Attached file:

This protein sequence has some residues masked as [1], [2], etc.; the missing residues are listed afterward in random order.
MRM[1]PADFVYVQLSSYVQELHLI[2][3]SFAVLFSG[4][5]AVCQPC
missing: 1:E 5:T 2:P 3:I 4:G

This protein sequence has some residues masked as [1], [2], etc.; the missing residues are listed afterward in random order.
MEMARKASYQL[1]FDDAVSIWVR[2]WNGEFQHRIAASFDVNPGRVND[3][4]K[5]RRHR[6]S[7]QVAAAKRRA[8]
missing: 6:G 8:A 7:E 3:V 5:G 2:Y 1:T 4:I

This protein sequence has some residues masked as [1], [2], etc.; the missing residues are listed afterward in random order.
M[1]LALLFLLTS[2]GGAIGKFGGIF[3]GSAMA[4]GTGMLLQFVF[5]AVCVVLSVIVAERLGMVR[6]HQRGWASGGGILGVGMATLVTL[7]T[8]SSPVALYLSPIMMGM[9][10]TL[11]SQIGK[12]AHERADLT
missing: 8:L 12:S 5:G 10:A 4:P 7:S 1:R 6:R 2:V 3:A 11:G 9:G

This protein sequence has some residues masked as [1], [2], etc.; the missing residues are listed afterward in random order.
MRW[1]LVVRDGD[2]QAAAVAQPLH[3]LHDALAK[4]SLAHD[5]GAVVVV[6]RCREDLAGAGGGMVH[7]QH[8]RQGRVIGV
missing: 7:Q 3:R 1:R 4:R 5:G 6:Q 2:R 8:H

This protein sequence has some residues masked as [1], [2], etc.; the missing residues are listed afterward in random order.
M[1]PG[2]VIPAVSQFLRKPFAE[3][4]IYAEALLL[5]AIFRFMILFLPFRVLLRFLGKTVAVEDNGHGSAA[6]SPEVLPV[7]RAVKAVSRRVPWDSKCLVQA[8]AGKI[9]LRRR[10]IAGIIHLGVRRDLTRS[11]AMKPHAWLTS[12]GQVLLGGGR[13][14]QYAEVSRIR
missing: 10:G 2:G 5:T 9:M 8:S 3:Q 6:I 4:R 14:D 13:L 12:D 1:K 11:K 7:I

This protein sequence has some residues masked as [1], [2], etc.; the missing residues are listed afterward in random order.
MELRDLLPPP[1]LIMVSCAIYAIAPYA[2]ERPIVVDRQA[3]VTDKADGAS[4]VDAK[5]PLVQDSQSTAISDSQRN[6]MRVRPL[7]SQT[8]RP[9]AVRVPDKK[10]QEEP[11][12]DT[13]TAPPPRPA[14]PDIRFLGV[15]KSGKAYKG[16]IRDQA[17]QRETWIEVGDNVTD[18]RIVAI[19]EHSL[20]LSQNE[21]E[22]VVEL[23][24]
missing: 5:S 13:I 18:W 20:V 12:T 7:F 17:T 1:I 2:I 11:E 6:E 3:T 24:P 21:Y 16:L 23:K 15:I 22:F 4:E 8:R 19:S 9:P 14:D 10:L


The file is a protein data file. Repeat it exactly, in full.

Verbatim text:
This protein sequence has some residues masked as [1], [2], etc.; the missing residues are listed afterward in random order.
MRM[1]PADFVYVQLSSYVQELHLI[2][3]SFAVLFSG[4][5]AVCQPC
missing: 1:E 5:T 2:P 3:I 4:G

This protein sequence has some residues masked as [1], [2], etc.; the missing residues are listed afterward in random order.
MEMARKASYQL[1]FDDAVSIWVR[2]WNGEFQHRIAASFDVNPGRVND[3][4]K[5]RRHR[6]S[7]QVAAAKRRA[8]
missing: 6:G 8:A 7:E 3:V 5:G 2:Y 1:T 4:I

This protein sequence has some residues masked as [1], [2], etc.; the missing residues are listed afterward in random order.
M[1]LALLFLLTS[2]GGAIGKFGGIF[3]GSAMA[4]GTGMLLQFVF[5]AVCVVLSVIVAERLGMVR[6]HQRGWASGGGILGVGMATLVTL[7]T[8]SSPVALYLSPIMMGM[9][10]TL[11]SQIGK[12]AHERADLT
missing: 8:L 12:S 5:G 10:A 4:P 7:S 1:R 6:R 2:V 3:A 11:G 9:G

This protein sequence has some residues masked as [1], [2], etc.; the missing residues are listed afterward in random order.
MRW[1]LVVRDGD[2]QAAAVAQPLH[3]LHDALAK[4]SLAHD[5]GAVVVV[6]RCREDLAGAGGGMVH[7]QH[8]RQGRVIGV
missing: 7:Q 3:R 1:R 4:R 5:G 6:Q 2:R 8:H

This protein sequence has some residues masked as [1], [2], etc.; the missing residues are listed afterward in random order.
M[1]PG[2]VIPAVSQFLRKPFAE[3][4]IYAEALLL[5]AIFRFMILFLPFRVLLRFLGKTVAVEDNGHGSAA[6]SPEVLPV[7]RAVKAVSRRVPWDSKCLVQA[8]AGKI[9]LRRR[10]IAGIIHLGVRRDLTRS[11]AMKPHAWLTS[12]GQVLLGGGR[13][14]QYAEVSRIR
missing: 10:G 2:G 5:T 9:M 8:S 3:Q 6:I 4:R 14:D 13:L 12:D 1:K 11:K 7:I

This protein sequence has some residues masked as [1], [2], etc.; the missing residues are listed afterward in random order.
MELRDLLPPP[1]LIMVSCAIYAIAPYA[2]ERPIVVDRQA[3]VTDKADGAS[4]VDAK[5]PLVQDSQSTAISDSQRN[6]MRVRPL[7]SQT[8]RP[9]AVRVPDKK[10]QEEP[11][12]DT[13]TAPPPRPA[14]PDIRFLGV[15]KSGKAYKG[16]IRDQA[17]QRETWIEVGDNVTD[18]RIVAI[19]EHSL[20]LSQNE[21]E[22]VVEL[23][24]
missing: 5:S 13:I 18:W 20:V 12:T 7:F 17:T 1:I 2:I 11:E 6:E 3:T 24:P 21:Y 16:L 23:K 15:I 22:F 4:E 8:R 19:S 9:P 14:D 10:L